Monday, February 05, 2007

Climbing Mt. Mulanje

This weekend we had a great trip climbing Mt. Mulanje, the huge massif in southeastern Malawi. We were told it was the second tallest mountain in Africa (behind Kilimanjaro), but I’m not sure if it’s taller than Mt. Kenya. We didn’t climb to the highest peaks (which require real rock climbing), but we did climb to the top (2300 meters or about 9000 ft). It was amazing. It was a tough hike, but the views were amazing. When we got back down, we all said, “We really climbed THAT!?” We didn’t get any good pictures of the mountain from the bottom – it was too big – but we’re hoping to find a good postcard that shows it all. We did get a good view from the car on the way home, but Dave and I were in the back and the back window was very muddy!

We were told by a friend from the Malawi Mountain Club that the road was out and he gave us a big detour. So we went off through the villages on a very bad road (and I know bad African roads) with lots of waving kids (very fun!), a number of wooden bridges (a bit nerve-racking) and some serious road erosion – just enough room for the vehicle with a several foot drop off (very nerve racking). But Liam did a great job driving and we didn’t flip Dr. Taylor’s car. Well, we don’t know if we missed a turn in the detour or what, but all of a sudden we ended up back on the main road and ended up going in the same way we would have without the detour. It was a nice side trip.

We got to the forestry lodge at the bottom of the mountain and hired a guide and 4 porters. These guys are amazing. They are local guys who work carrying people’s things up the mountain. One of them was barefoot, one had flip-flops and they still could make it up the mountain ahead of us, WITH all our stuff. I left my tennis shoes with one and another girl left her trail shoes with another. I was relieved because I didn’t know what I was going to do with mine and I went away knowing that they would be useful for him, for what life is left in them. Every year there is a porter’s race, where they run, climb and walk up the mountain in back. What we would do in 10-14 hours, they do in about 2.5! Yes, in ¼ to 1/5 the time we do. They are amazing.

It was about a 6 ½ hour climb up, with breaks every so often along the way. The views all the way up were stunning. We got to the top then had a bit of up and down across a few ridges to get to the hut where we were staying. The hut was really cute. It was built in 1899 and is owned by the Presbyterian Church. Missionaries use (used?) it for retreats. At the hut we had warm water for bathing (in a bucket, just like in the village). We had a pit latrine (with a very big hole and some of the other students still missed!) and candles and a fire by which to see. To me, it was all no big deal – just the same as I’ve lived in the village for nearly a year. But the other students couldn’t wait for a shower back home and couldn’t stand to use the latrine. I kept my mouth shut.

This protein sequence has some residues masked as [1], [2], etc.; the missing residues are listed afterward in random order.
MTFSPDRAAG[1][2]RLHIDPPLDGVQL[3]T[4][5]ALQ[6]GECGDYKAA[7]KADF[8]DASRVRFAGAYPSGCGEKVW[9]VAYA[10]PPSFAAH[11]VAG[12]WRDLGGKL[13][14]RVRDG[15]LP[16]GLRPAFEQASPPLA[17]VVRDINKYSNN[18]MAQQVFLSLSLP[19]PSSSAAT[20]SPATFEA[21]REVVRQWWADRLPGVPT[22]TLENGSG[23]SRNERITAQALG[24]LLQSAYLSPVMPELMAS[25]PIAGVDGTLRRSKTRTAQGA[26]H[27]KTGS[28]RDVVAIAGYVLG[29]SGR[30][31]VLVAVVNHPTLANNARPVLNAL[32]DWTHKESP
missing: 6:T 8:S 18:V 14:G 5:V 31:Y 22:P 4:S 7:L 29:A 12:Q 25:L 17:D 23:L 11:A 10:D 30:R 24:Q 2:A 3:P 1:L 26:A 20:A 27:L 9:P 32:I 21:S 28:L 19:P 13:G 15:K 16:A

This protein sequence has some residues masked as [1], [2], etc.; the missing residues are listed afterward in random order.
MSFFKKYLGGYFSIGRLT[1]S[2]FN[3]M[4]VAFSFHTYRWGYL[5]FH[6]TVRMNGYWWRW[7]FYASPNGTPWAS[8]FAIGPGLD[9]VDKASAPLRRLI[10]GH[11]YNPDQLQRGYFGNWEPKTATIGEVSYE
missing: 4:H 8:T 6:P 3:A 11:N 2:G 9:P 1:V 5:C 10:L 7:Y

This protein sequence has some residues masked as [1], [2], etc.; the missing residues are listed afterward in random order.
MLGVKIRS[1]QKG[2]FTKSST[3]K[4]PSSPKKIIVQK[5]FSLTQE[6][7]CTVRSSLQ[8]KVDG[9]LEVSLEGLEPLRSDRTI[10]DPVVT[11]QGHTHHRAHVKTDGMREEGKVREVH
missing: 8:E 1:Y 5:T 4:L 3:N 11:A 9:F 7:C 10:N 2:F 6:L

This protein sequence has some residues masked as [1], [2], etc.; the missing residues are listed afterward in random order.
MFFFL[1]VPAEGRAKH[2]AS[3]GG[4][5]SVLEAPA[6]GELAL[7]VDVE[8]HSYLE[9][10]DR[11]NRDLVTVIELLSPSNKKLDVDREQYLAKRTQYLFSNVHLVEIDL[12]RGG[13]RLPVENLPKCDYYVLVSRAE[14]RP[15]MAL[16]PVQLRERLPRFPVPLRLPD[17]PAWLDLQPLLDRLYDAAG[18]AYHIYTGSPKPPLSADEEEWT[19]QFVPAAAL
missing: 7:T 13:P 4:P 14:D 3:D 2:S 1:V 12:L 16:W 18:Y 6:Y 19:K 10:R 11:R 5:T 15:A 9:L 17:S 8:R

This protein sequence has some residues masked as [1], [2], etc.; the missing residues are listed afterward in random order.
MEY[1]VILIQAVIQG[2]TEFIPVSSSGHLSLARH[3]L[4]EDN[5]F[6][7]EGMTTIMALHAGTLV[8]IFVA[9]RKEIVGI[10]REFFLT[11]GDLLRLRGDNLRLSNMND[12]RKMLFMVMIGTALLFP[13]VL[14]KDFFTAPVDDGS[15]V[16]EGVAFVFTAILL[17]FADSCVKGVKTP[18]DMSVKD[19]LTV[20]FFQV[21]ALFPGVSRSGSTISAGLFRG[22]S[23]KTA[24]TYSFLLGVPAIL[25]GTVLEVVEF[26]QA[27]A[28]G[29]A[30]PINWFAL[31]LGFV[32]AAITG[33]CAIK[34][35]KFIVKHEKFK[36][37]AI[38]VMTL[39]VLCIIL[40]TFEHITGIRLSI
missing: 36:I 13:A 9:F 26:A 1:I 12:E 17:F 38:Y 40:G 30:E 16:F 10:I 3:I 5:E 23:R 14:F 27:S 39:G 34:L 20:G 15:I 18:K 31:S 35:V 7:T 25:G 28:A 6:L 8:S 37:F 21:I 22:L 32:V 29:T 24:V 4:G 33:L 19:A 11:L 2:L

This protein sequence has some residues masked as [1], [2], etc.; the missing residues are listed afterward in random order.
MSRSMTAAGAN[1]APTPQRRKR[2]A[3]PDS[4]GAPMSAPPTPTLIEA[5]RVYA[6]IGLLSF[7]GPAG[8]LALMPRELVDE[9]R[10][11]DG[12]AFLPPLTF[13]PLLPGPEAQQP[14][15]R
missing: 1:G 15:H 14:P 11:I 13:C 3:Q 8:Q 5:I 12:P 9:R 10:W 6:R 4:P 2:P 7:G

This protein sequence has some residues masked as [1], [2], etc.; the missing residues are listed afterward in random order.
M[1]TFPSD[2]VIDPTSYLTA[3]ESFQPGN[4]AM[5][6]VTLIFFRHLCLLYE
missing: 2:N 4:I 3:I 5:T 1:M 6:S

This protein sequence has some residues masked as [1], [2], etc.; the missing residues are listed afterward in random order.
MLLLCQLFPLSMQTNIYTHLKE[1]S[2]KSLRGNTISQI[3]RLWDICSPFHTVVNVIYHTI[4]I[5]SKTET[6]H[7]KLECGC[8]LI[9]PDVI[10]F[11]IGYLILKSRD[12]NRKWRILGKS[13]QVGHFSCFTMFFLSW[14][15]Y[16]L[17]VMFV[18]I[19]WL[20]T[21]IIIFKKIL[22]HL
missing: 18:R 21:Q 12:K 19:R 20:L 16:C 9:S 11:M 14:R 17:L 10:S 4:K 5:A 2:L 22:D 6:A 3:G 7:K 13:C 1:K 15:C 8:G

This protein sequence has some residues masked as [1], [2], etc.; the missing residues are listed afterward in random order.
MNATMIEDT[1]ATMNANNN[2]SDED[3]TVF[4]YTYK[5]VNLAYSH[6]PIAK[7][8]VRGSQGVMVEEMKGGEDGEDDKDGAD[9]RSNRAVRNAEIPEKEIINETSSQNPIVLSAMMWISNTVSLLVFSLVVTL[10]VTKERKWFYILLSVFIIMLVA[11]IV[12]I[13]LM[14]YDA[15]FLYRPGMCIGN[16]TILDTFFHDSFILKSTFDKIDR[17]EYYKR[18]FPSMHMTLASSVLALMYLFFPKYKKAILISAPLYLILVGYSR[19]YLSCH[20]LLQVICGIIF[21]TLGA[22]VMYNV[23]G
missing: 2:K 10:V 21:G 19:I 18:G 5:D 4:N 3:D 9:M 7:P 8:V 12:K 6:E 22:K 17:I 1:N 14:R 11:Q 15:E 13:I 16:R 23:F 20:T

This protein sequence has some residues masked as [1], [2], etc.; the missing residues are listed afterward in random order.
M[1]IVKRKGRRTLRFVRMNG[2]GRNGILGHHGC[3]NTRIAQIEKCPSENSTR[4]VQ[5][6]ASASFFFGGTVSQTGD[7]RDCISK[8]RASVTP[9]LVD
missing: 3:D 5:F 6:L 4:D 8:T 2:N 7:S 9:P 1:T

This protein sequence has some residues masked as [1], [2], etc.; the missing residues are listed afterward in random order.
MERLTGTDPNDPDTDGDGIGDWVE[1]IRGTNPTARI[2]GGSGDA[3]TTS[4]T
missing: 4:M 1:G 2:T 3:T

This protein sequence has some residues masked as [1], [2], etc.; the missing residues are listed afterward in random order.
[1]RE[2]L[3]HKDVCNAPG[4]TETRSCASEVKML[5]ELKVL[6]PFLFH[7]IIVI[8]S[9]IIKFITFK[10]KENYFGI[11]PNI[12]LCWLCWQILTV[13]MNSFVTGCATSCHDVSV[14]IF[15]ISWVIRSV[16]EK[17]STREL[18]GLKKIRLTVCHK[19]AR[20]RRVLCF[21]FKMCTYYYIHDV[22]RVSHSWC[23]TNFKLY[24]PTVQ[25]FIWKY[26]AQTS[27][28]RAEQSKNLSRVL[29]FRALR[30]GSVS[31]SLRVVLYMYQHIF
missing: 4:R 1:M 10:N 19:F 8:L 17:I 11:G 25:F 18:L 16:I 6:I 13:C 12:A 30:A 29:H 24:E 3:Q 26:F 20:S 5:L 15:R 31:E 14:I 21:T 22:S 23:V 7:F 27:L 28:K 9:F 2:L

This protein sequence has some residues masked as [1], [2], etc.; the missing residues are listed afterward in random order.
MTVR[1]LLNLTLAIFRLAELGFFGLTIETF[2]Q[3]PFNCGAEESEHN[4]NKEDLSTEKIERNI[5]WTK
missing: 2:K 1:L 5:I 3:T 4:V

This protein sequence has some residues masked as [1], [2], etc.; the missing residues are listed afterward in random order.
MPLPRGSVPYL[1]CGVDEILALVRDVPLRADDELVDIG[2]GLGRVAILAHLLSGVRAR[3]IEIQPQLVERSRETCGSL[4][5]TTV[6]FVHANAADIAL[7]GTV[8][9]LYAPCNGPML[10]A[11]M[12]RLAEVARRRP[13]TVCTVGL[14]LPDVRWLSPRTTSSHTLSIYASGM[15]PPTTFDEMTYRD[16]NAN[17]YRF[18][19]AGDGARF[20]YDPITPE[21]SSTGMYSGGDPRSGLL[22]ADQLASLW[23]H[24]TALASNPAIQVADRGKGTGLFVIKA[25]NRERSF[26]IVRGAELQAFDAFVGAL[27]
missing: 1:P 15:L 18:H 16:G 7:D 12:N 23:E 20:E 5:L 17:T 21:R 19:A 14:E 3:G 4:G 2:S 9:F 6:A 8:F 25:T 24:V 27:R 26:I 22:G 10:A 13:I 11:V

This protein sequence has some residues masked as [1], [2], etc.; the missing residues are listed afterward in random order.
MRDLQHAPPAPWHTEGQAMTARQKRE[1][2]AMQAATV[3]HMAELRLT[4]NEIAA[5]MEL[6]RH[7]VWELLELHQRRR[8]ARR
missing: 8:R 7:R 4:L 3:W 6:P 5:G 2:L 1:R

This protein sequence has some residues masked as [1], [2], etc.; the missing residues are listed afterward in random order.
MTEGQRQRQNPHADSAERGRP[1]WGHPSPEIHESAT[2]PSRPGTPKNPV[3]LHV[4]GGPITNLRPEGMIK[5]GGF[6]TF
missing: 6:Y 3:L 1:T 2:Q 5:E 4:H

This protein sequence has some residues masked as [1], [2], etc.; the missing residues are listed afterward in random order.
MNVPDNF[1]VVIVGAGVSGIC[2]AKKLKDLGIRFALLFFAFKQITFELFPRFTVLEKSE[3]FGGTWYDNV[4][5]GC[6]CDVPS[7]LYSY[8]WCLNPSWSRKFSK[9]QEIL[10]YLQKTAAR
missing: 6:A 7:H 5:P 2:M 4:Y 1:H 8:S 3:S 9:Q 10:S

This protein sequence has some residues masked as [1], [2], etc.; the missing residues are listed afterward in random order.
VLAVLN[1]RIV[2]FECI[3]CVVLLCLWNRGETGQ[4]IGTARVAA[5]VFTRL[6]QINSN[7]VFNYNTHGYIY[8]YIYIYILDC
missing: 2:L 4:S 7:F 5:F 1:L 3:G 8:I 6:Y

The trip back down took just as long overall. Our pace was slower, as it was steep and slick, but we didn’t stop so much to rest. We did have a nice long stop, though, at a waterfall with a deep pool near the bottom. The water was cold (nearly frigid), but it was very refreshing and good to rest our feet.

We had pizza at the local pizza place at the bottom of the mountain (which was very good) and got home just before dark. We slept very well last night and are a little sore this morning!

Wonderful trip. Would recommend it to anybody traveling in Malawi with a sense of adventure, strong legs and the will to make it.


Jennifer said...

i love looking at all your pictures! i think about you all the time - every time i see brent and/or molly (and that's a lot these days!) and when i think about you, i pray for you! just wanted you to know!

hevaah said...

hi im heather, a 14year old gir who is going to malawi with my school. there are 12 i the whole school going. there, we will be climbing mt mulanje. is it really really hard or just very difficukt??

Sarah Halter said...

Hi Heather,

It depends somewhat on which route you take and whether you go all the way to the summit or not.

We went up to the CCAP hut (a cabin owned by the Presbyterian church), and the hike we did was difficult but not impossibly hard. It was most of the day going up, and a few hours coming back down. The advantage you have being younger than us is that you probably have more energy, but we might have longer legs!

We did not go all the way up to the highest point, which would definitely be much harder. And some routes are definitely harder than others.

If you take your time and take breaks when you need it, I think you can do it. It's definitely a hard hike, but it was a good hike and the views along the way and at the top were amazing!

Enjoy your trip!